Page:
This man is Maeda Ryōji (26). While working a part-time job at a gas station in Sendai, he commutes to the “Komaya [Top Shop] Hiroi” workshop and is learning how to make tea cups, saucers, and tops.
The Hiroi workshop is managed by Hiroi Michiaki (74), one of the seven artisans of the Akiu Craft Village Work Association.
Maeda, after helping with his parent’s fishing business, worked at a company in Tokyo. In spring of 2004, he came to sell camellia oil at a product fair in Akiu Craft Village, where he by chance met Hiroi and developed an interest in traditional arts. In fall, he moved to Sendai.
Maeda says that his dream is “to master [everything], from methods of sawing to the making of ten types of edged tools using the lathe, then become the only woodworker in Toshima.”
In 2004, at the suggestion of local planner Aizawa Yū (51, Izumi Ward), the Work Association began a project to create new traditional craft pieces using reclaimed wood from Toshima. They received a donation of camellia wood from Toshima village and began their exchange selling kokeshi and accessory cases they made from it.
Compared with dogwood and other trees used for wooden toys, camellia has numerous hidden knots in the wood and becomes extremely hard when dried, making it difficult to work with. The products made from camellia have a particular texture and tint to them that give them a high-quality feeling.
Aizawa has said, “I thought we would join forces—Toshima, which had an issue with disposing of its old camellia wood, and the Craft Village, which was looking for a new challenge. We would be happy if Maeda became an independent craftsperson and inherited our traditional craft techniques.”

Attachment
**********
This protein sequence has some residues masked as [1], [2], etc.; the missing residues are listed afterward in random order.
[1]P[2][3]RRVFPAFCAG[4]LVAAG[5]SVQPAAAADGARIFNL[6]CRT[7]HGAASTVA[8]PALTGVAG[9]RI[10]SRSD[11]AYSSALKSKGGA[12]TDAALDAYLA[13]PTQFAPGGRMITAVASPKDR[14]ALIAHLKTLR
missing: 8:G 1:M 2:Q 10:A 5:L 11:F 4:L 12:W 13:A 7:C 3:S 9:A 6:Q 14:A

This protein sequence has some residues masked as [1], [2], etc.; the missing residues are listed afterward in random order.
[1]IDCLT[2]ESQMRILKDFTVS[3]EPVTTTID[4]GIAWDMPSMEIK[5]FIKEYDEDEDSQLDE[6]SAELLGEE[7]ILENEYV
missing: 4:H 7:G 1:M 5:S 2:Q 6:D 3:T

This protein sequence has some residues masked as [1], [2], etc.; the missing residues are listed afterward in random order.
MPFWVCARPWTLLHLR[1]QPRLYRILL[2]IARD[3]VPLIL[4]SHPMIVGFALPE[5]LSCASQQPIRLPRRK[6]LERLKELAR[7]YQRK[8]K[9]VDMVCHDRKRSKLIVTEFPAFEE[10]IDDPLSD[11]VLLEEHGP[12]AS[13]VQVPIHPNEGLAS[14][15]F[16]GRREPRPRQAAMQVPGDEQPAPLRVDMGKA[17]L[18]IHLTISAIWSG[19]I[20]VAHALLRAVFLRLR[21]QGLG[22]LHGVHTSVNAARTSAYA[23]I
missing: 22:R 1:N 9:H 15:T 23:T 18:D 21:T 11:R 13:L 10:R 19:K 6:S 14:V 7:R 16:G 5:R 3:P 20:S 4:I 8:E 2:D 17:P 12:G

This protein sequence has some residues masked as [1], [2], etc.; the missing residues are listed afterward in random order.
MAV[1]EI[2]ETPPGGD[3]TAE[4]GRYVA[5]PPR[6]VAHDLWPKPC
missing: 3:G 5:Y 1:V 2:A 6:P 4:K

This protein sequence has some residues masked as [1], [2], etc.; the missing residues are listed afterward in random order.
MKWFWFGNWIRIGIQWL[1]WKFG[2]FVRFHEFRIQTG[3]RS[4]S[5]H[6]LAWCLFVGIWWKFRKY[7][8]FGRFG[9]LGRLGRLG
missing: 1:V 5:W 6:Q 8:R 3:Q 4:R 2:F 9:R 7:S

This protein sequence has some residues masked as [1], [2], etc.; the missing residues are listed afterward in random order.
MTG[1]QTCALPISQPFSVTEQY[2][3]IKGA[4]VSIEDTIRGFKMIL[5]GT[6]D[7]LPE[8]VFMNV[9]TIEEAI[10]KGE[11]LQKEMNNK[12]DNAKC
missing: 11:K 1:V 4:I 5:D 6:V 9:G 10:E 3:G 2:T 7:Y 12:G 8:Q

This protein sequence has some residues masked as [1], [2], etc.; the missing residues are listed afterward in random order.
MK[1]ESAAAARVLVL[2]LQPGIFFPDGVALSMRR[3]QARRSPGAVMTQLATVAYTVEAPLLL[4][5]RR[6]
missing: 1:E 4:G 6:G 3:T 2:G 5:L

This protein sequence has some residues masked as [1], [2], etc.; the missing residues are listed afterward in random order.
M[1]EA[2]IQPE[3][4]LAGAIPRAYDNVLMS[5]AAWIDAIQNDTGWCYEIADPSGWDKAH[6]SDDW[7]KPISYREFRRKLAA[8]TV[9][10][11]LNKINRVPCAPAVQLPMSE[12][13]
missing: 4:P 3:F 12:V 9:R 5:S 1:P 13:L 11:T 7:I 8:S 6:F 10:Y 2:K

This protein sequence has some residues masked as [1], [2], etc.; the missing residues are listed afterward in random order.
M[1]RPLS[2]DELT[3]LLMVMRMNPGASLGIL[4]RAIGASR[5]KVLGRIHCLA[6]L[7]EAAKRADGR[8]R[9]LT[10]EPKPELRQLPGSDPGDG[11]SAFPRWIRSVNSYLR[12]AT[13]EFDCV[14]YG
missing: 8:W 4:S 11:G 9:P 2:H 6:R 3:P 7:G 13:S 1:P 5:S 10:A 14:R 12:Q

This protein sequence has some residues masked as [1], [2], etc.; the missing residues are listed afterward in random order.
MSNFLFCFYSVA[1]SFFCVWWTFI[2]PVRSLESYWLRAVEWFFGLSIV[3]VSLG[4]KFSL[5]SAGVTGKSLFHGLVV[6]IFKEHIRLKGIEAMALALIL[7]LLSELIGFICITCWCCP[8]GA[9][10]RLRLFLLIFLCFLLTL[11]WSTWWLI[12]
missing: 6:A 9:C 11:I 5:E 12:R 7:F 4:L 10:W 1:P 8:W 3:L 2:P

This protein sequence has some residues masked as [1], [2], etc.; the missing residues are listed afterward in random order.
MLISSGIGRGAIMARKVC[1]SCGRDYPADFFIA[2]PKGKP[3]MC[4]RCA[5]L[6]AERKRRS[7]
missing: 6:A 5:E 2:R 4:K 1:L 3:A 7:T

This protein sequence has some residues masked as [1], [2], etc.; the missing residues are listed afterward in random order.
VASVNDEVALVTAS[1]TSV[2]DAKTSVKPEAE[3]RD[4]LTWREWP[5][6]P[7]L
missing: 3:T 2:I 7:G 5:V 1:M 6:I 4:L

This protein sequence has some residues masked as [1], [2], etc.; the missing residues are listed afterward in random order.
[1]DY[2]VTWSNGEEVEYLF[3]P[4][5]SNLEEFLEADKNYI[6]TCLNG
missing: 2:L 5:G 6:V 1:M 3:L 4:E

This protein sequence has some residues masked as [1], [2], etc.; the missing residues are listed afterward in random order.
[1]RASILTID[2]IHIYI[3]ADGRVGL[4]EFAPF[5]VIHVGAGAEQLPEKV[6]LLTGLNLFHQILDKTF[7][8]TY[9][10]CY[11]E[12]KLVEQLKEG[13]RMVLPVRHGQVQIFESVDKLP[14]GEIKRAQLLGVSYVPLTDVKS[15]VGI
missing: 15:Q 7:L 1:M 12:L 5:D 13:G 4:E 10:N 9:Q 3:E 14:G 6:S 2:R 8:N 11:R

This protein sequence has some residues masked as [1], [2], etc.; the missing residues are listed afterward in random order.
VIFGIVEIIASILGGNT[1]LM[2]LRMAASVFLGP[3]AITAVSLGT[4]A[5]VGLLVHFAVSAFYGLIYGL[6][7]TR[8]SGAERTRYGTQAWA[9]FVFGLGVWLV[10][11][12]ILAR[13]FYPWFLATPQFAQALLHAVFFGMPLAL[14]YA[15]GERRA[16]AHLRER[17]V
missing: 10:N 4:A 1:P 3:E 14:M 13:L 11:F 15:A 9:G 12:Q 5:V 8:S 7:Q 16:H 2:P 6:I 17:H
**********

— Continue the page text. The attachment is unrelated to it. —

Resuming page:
“I don’t think there are any woodworkers in Japan that use camellia. I want to guide Maeda so he can readily become an independent artisan,” Hiroi said enthusiastically.
Toshima 利島 is located 140 km south of Tokyo. The population of the island, which spans about 8 km in circumference, is around 300 people. More than half the island is covered with around 200,000 camellia trees, whichproduced about 14.5 kiloleters (3830.5 gallons) of camellia oil from their seeds a year in 2006–an estimated 60% of all of Japan’s camellia oil.
What does making wooden tops look like? How do they use the lathe to make this kind of art? Below we feature three videos of Hiroi-sensei and his apprentice, Maeda, at work, along with photographs of the present-day Hiroi workshop where Hiroi and Maeda have worked on the lathe throughout the years. The tops are made by placing a block of wood on the lathe and spinning it rapidly while cutting into the wood with metal tools. Paint is applied to the finished top while it spins on the lathe. Maeda has been Hiroi-sensei’s apprentice for over ten years and will inherit Hiroi-sensei’s shop.
You can listen to and read an interview with Hiroi on his own early apprenticeship here.
In this interview segment, Hiroi-sensei speaks briefly about the establishment of the Akiu Craft Park and the types of artisans who live and work there. You can visit the official webpage for Akiu at this link, which explains about the many artisans working there. The page also includes an option to translate it (via machine) into foreign languages.
Akiu Craft Park is about 35-40 minutes by bus from Sendai, Japan, located in the small town of Akiu. From Sendai station, board the bus going towards Kawasaki-machi (かわさきまち行) at the #63 bus stop, getting off at Akiu kōgei no sato (秋保工芸の里). This will be the purple Takeya tours bus, the タケヤ交通＜秋保・川崎 仙台西部ライナ＞. Some schedule changes may occur in winter months.
A scanned version of the Akiu Craft park pamphlet is uploaded in the Media section of our page.
[Segment 1, 00:30:07]
Paula Curtis: And let’s talk a little about Akiu. When did you start living at Akiu Craft Park?